"Chilean author and poet Fontaine's searing examination of the consequences suffered by those who conspired against the Pinochet regime (1974-1990) raises timeless questions about the morality of torture."—Publishers Weekly
“How to represent evil and torture bearably, enhance or put into perspective a lasting and frequently trite and polemical literary topic, without the culture of complaint? Arturo Fontaine’s lucid and moving novel, whose original is a literary and critical best-seller amply praised by Vargas Llosa, Fuentes, and writers of later generations, opts for a poetic coming to terms with a much-too-human predicament: Would you sell your soul to save yourself and yours? The novel’s nuanced discussion of moral dilemmas like shame and betrayal are stressed in the abundant reviews of the original, and in great measure translator Megan McDowell relays La vida doble’s brilliance in conveying those quandaries, ascertaining Fontaine’s penchant for avoiding formulas.” —World Literature Today
“I don't think I've seen such a complex psychological study of devotion and betrayal undertaken with such poetic beauty.”—Bait for Bookworms

“A word about this fine translation. . . . In Spanish, Fontaine makes use of a host of verbal registers and levels of diction. One of the most poignant aspects of Irene-La Cubanita-Lorena is her exacting feel for the Chilean landscape, her knowledge of exotic trees, her sense memories of a particular beach, her native immersion in Santiago. Megan McDowell achieves the subtle shifts in this woman’s voice as she tries to order her account; she maintains tautness in an account that must never (but could easily) flag, and clarity in a realm of horror.. . . . A word about this fine translation. . . . In Spanish, Fontaine makes use of a host of verbal registers and levels of diction. One of the most poignant aspects of Irene-La Cubanita-Lorena is her exacting feel for the Chilean landscape, her knowledge of exotic trees, her sense memories of a particular beach, her native immersion in Santiago. Megan McDowell achieves the subtle shifts in this woman’s voice as she tries to order her account; she maintains tautness in an account that must never (but could easily) flag, and clarity in a realm of horror.”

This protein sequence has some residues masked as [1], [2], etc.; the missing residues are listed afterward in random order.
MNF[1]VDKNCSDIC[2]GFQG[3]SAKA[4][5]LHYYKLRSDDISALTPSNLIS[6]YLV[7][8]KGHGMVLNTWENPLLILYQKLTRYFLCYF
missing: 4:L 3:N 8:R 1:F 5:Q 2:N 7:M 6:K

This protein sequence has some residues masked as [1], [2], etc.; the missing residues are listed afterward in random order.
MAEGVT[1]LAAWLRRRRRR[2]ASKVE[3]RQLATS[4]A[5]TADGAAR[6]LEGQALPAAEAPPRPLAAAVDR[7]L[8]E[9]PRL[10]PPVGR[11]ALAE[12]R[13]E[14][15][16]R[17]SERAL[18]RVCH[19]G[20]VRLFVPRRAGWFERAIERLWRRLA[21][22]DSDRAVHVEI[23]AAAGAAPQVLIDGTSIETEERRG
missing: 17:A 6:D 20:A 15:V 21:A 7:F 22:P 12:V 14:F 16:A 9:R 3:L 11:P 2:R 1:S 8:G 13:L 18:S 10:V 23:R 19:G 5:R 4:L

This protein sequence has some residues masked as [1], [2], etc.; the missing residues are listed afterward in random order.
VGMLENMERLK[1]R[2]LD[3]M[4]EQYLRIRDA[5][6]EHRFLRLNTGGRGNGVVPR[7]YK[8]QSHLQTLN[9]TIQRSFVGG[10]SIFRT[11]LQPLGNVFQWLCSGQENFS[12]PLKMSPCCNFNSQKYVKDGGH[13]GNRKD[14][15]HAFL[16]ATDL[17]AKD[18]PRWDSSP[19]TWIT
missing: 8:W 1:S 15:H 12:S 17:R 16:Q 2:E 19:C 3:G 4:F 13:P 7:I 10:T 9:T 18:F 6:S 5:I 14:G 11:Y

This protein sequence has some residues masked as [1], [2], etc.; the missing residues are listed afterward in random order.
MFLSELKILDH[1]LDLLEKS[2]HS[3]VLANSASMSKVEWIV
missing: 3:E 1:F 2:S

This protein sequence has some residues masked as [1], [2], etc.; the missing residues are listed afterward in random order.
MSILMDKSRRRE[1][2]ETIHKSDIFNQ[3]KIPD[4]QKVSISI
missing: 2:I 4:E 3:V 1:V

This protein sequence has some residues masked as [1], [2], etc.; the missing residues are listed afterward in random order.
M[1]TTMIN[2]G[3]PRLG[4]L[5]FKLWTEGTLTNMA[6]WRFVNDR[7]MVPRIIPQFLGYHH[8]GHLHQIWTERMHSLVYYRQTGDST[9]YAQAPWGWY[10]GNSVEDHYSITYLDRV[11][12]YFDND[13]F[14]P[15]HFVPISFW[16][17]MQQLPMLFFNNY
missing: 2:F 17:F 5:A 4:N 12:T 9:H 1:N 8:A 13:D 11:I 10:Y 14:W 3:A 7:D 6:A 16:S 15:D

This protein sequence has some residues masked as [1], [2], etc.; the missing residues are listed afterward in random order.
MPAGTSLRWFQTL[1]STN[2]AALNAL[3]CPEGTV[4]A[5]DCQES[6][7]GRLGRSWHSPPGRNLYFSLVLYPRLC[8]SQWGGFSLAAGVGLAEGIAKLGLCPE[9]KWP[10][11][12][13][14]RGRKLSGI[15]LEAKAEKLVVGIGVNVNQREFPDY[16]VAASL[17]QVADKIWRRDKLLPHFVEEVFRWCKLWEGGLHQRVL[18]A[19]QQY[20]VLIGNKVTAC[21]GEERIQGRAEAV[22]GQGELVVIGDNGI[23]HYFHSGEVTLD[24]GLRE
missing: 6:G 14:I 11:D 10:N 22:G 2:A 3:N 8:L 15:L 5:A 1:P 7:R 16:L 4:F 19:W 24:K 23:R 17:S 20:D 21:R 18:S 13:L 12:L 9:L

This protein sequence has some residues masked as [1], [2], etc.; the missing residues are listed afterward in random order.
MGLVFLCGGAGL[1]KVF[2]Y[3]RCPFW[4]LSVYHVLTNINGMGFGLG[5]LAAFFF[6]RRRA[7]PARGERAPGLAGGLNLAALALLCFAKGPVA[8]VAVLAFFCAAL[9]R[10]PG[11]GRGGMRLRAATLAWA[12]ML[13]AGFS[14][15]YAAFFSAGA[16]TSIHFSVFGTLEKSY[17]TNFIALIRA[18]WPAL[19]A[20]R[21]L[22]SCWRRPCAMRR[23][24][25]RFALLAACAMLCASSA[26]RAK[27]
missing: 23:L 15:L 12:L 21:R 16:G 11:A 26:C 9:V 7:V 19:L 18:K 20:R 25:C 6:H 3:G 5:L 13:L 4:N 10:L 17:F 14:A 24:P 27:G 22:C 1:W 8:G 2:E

—Marguerite Feitlowitz, Los Angeles Review of Books
“[La Vida Doble is] a harrowing examination of political violence during the Pinochet period. . . a complex, open-minded investigation into the mentality of those involved on both sides.”—David Gallagher, New York Review of Books

 “...A relentlessly harrowing book. . . . .Fontaine's novel is ....a scientific report on the extremes of our behaviour. Not monsters but men and women, like any one of us, did these things and will do them again.” —Alberto Manguel, Guardian

 "Fontaine’s novel poses uneasy questions aimed at challenging the reader’s moral judgments. His way of creating suspense in describing the actions is itself morally challenging. In Lorena, Fontaine has created a forbidding character."The New York Review of Books

 “[A] masterpiece. . . . (A) lucid and moving novel ...Fontaine’s eloquent and coherent achievement... surpasses his national and Latin American cohort... Peerless as testimony, infinitely memorable as a reassessment of memory’s role in narrative, La vida doble is a model and in myriad ways a closing statement for authenticating historical periods. ...A whirlwind of self-estrangement, ideologically virtuous obsessions, bold sexuality, unalloyed grief, bottomless invectives ...and, above all, page-turning psychological suspense. ...In great measure translator Megan McDowell relays La vida doble’s brilliance" --World Literature Today

"Lorena is... too malleable, and too intelligent; she is easily swayed and her clever and devious mind is ready with rationalizations every time. And yet she is the incarnation of the mostrous evil... The gap between that terrible fact and the complexity of the woman seen in close-up is at the heart of this gripping novel. What makes one read on with wide-eyed amazement is a sense of humility... I can think of novel which makes torture and abuse of human rights... seem more repugnant. But is does so in an original manner..." —Times Litterary Supplement